Background: Innate immunity plays a critical role in the development of alcohol-induced liver inflammation. Understanding the inter-relationship of signals from within and outside of the liver that trigger liver inflammation is pivotal for development of novel therapeutic targets of alcoholic liver disease (ALD).
Aim: The aim of this paper is to review recent advances in the field of alcohol-induced liver inflammation.
Methods: A detailed literature review was performed using the PubMed database published between January 1980 and December 2016.
Results: We provide an update on the role of intestinal microbiome, metabolome and the gut-liver axis in ALD, discuss the growing body of evidence on the diversity of liver macrophages and their differential contribution to alcohol-induced liver inflammation, and highlight the crucial role of inflammasomes in integration of inflammatory signals in ALD. Studies to date have identified a multitude of new therapeutic targets, some of which are currently being tested in patients with severe alcoholic hepatitis. These treatments aim to strengthen the intestinal barrier, ameliorate liver inflammation and augment hepatocyte regeneration.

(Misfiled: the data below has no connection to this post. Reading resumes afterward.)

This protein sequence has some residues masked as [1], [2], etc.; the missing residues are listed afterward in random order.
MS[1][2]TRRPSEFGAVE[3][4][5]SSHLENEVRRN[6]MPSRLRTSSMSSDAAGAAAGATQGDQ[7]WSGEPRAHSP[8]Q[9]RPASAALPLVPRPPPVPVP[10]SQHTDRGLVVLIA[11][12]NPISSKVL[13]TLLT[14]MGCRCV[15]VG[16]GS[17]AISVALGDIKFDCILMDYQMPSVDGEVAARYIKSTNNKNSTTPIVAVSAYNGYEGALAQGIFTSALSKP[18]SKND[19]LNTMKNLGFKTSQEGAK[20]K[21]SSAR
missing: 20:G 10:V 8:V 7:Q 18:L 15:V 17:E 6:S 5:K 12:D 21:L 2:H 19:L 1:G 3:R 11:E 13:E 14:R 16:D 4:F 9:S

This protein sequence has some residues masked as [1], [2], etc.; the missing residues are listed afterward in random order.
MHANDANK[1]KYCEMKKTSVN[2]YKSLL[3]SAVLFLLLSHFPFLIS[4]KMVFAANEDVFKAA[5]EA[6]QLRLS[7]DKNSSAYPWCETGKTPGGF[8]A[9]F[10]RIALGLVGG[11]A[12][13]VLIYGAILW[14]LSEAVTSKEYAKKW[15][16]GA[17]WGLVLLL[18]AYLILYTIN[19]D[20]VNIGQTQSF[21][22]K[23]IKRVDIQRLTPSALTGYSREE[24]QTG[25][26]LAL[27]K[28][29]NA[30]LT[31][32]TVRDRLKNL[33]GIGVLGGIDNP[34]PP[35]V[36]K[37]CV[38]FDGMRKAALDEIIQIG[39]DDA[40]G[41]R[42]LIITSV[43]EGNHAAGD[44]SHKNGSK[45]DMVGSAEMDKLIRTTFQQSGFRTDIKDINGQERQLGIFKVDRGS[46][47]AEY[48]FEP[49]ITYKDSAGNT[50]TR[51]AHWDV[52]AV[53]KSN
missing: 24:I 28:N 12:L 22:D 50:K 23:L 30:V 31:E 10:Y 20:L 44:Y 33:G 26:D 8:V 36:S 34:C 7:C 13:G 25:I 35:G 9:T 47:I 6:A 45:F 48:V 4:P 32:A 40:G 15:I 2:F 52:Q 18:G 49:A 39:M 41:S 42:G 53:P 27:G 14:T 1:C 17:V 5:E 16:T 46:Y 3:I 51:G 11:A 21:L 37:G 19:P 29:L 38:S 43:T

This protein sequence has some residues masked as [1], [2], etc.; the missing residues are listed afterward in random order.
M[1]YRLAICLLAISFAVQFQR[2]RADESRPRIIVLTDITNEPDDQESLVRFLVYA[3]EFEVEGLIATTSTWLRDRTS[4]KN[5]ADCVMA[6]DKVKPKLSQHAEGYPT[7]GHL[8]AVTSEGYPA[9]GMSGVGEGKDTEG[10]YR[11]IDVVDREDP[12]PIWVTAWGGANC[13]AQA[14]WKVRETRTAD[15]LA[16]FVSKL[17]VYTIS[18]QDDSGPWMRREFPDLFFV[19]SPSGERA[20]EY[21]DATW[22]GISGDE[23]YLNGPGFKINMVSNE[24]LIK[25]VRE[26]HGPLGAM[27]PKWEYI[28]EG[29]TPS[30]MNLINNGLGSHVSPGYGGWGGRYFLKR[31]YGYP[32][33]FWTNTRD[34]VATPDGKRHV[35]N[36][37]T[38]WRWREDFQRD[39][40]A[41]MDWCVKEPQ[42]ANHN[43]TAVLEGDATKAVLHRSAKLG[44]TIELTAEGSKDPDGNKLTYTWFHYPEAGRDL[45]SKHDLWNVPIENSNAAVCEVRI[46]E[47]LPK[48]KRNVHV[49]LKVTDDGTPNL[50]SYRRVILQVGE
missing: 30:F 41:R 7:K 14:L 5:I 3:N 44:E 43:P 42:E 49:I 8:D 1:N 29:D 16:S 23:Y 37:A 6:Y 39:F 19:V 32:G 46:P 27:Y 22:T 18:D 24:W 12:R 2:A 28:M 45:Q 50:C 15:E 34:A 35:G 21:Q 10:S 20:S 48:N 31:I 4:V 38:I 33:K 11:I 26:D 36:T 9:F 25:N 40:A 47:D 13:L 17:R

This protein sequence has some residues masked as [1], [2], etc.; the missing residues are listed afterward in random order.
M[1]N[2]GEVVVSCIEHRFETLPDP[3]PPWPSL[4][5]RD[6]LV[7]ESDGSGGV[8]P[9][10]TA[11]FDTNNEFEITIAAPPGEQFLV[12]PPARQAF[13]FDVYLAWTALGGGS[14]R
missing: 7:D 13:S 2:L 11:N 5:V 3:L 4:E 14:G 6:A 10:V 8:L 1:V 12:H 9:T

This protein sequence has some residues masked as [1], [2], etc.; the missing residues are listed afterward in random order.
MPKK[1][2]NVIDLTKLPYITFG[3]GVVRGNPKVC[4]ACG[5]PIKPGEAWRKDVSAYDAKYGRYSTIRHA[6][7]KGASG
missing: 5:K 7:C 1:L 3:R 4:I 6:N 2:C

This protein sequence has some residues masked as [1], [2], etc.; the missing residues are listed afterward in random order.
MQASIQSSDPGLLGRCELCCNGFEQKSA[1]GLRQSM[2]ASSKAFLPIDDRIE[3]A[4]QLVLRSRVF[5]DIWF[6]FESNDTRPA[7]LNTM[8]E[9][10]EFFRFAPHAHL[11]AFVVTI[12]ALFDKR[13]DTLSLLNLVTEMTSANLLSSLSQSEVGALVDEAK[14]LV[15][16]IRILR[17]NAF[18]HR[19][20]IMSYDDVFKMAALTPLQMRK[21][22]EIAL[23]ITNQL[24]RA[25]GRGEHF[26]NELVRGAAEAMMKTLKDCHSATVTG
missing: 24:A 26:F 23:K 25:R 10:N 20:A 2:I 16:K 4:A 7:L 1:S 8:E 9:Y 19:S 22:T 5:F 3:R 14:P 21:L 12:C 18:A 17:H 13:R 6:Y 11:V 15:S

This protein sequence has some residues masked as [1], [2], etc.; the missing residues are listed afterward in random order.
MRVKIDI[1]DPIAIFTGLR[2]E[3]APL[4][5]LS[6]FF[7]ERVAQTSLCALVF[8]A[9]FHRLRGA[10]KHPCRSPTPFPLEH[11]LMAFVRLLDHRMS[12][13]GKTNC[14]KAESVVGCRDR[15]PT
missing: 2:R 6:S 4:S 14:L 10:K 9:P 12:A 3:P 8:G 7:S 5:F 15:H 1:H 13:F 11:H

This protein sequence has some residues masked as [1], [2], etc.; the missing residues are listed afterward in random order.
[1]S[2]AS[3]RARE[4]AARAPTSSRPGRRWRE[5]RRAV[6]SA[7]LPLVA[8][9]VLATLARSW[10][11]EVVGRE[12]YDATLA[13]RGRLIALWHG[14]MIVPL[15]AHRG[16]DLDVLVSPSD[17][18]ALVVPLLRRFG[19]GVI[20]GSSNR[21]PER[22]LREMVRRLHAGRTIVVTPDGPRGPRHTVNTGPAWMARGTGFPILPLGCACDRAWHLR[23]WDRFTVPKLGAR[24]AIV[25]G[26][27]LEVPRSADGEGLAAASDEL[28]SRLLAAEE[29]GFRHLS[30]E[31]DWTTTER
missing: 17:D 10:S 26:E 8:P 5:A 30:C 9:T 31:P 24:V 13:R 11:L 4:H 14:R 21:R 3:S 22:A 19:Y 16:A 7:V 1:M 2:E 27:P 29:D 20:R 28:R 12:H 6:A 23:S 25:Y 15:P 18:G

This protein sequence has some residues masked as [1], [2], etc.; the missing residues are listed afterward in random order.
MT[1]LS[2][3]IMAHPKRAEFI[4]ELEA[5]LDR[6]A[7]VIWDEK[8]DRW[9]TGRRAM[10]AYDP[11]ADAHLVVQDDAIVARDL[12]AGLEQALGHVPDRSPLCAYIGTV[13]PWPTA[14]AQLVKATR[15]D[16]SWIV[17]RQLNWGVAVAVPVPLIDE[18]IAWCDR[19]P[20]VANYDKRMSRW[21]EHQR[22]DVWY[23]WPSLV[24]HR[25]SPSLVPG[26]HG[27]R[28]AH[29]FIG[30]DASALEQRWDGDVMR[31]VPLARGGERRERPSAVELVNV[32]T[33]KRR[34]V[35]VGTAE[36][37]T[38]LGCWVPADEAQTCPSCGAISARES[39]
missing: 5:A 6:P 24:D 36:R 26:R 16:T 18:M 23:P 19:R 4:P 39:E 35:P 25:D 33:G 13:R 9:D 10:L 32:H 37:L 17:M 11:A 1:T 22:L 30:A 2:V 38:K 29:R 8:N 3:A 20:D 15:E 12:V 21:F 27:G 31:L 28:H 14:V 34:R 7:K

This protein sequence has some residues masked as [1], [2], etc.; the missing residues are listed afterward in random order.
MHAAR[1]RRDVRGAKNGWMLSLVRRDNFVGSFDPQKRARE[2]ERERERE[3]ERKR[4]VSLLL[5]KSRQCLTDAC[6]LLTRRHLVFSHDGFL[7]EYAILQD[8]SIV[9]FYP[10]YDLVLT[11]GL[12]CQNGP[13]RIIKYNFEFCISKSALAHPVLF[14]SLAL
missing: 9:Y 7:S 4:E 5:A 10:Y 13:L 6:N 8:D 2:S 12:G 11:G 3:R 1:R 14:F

Conclusion: Given the complexity of inflammation in ALD, multiple pathobiological mechanisms may need to be targeted at the same time as it seems unlikely that there is a single dominant pathogenic pathway in ALD that would be easily targeted using a single target drug approach.
Short summary: Here, we focus on recent advances in immunopathogenesis of alcoholic liver disease (ALD), including gut-liver axis, hepatic macrophage activation, sterile inflammation and synergy between bacterial and sterile signals. We propose a multiple parallel hit model of inflammation in ALD and discuss its implications for clinical trials in alcoholic hepatitis.
Available at: http://works.bepress.com/gyongyi_szabo/213/